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A history of failed US foreign policy


A history of failed US foreign policy

Levi Randolf 

An earlier version of this article appeared in March 2018 in my blog, not much has changed except that we have lost several more Jewish and American lives since then thanks to the inept response to terrorism by the American and Israeli governments.

Before discussing alternative solutions, it might be helpful to consider some of the reasons we need to look at alternatives. There are many possible approaches to this topic but for now, just consider the failure of past American policies that have led to this moment in history.

America has suffered from poor leadership for far too long. Not just poor leadership, but a failure of American leaders to pursue the strategic interests of the United States. Past American Administrations have wasted resources and spilled precious American blood pursuing failed policies that are incoherent, counter productive, and in some cases indefensible. In spite of the pending Embassy move, it is not yet clear if the current President has actually altered course or is just rearranging the deck chairs.

Former President Bill Clinton admitted he was a failure, though he probably still does not comprehend the extent of the damage caused by his misguided obsession with the PLO. His admission may stem from his own inability to comprehend the depth and nature of his own failure. In American Greatness and the PLO Caroline Glick said, “When Clinton left office, it wasn’t just the peace process that lay in shambles. Americaʼs reputation was also massively weakened. In contempt of Washington, North Korea was racing toward the nuclear finish line. Iran was taking over south Lebanon through Hezbollah and murdering Americans in Saudi Arabia. India and Pakistan went nuclear. And al-Qaida bombed two US embassies and one US naval destroyer.” Clinton’s failure wasn’t a failure to deliver a peace deal with Arafat, his neglect and incompetence betrayed the national interest of the United States.

By all accounts Arafat never had any intention of making peace. As Morton A Klein stated in The Truth is Not a Political Position, “On the very same day the Oslo accords were signed in Washington, Yasser Arafat broadcast his ‘stages’ message in Arabic: ‘Since we cannot defeat Israel in war, we do this in stages. We take any and every territory that we can of Palestine, and establish sovereignty there, and use it as a springboard to take more. When the time comes we can get the Arab nations to join us for the final blow against Israel.’”

By focusing on the PLO and ignoring much greater threats, Clinton’s failure helped set the stage for 9/11. Unfortunately, George Bush and Barrack Obama did no better in regard to the PLO. Both continued the failed policy of engaging the PLO and working with Fatah terrorists in direct opposition to the national interest of the United States.

Mahmoud Abbas was Arafat’s second in command and is reported to have been involved in the financing of the Munich massacre among other acts of terror. Like Arafat before him, Abbas is also reported to have stolen millions in foreign aid since taking power and just like his predecessor, Abbas has no intention of making peace with Israel.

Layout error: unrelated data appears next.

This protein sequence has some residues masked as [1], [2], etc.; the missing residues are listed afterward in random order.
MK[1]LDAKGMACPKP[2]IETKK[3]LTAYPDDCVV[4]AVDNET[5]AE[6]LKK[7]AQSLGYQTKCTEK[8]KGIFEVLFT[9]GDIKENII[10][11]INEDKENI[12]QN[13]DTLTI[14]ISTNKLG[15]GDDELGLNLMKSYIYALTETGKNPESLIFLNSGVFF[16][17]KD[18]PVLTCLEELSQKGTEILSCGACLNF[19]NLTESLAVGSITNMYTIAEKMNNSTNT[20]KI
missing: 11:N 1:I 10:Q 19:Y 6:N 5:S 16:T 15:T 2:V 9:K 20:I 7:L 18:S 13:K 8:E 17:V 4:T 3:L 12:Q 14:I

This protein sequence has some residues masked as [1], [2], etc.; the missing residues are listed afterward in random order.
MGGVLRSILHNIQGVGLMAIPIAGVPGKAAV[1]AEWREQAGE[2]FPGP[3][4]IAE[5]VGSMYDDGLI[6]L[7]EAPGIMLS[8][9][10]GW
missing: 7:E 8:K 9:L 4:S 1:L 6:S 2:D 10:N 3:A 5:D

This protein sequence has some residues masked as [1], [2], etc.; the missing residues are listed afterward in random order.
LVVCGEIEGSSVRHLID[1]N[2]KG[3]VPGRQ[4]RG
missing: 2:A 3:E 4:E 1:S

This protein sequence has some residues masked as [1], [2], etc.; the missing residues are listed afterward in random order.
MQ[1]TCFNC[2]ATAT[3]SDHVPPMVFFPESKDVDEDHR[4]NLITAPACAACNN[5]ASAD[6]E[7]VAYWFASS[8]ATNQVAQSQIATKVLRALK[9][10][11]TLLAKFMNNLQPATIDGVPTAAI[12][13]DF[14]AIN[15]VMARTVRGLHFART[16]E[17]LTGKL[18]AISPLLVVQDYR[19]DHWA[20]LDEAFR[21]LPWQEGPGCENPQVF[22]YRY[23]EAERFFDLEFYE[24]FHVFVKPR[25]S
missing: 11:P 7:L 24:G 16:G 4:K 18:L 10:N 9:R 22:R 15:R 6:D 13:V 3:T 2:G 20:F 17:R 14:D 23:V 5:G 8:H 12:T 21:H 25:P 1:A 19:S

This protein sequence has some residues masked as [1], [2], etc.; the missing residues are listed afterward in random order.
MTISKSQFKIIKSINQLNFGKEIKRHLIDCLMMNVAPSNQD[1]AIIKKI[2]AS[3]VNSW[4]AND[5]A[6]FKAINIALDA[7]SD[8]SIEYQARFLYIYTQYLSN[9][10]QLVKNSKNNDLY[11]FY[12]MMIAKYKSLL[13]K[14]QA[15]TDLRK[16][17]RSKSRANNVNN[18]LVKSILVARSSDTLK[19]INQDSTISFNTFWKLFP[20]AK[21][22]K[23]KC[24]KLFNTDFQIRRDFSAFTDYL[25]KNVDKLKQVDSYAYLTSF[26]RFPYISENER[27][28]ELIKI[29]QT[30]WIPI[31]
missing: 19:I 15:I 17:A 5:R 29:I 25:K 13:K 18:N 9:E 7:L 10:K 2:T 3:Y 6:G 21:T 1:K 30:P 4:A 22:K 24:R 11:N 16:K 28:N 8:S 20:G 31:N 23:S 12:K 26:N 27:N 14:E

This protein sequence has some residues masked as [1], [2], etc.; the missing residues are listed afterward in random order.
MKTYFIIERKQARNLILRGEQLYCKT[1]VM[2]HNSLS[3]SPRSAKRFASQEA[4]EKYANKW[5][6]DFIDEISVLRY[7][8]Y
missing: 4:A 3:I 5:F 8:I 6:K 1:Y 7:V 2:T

To make matters worse, President Bush engaged in two land wars in Asia with no exit strategy for either and botched both. The Bush administration apparently had no clue of what to do after the initial success on the battlefield. In spite of the American military victories on the ground, once again the politicians in Washington managed to snatch defeat from the jaws of victory.

President Obama continued the failed policy of engaging with the PLO and pulled US troops out of Iraq leaving the more dangerous enemy, Iran, in a position of advantage. At the same time he continued our involvement in Afghanistan, where the US has no strategic interest and there is no hope of ever building a functional state. Estimates indicate that the government in Kabul will fall within 24 to 48 hours after American forces leave. Whether we leave now or 10 years from now, the end result will be the same.

Political Realism

In a 2014 article titled, The Real Realpolitik, Stephen Bryen PhD, a former Under Secretary of Defense, remarked “The legendary Hans Morgenthau, master of realpolitik, would say the United States has not pursued its national interest or applied a wise policy in support of those interests. This, in the end, is a policy and a moral failure, wasting economic and human resources and risking of lives of millions of people around the globe. Political realism, at its best, and Morgenthau was its best, was different from realpolitik in one crucial way: under its adherence to the wise and constructive use of power was a profound moral message. You are not a great power because you can launch drones from afar, or mow down your enemies with flying gunships. You are a great power when you articulate strategic objectives aimed at preventing aggression and upheaval, and using force, if needed, to drive home the point.” [emphasis added]

While pursuing policy in regard to the Arab-Israeli conflict, leaders must first understand the true nature of the conflict. Israel is not the cause of problems in the Middle East and neither is the absence of another Arab State. Creating another Arab State will not solve anything, it will only create more problems.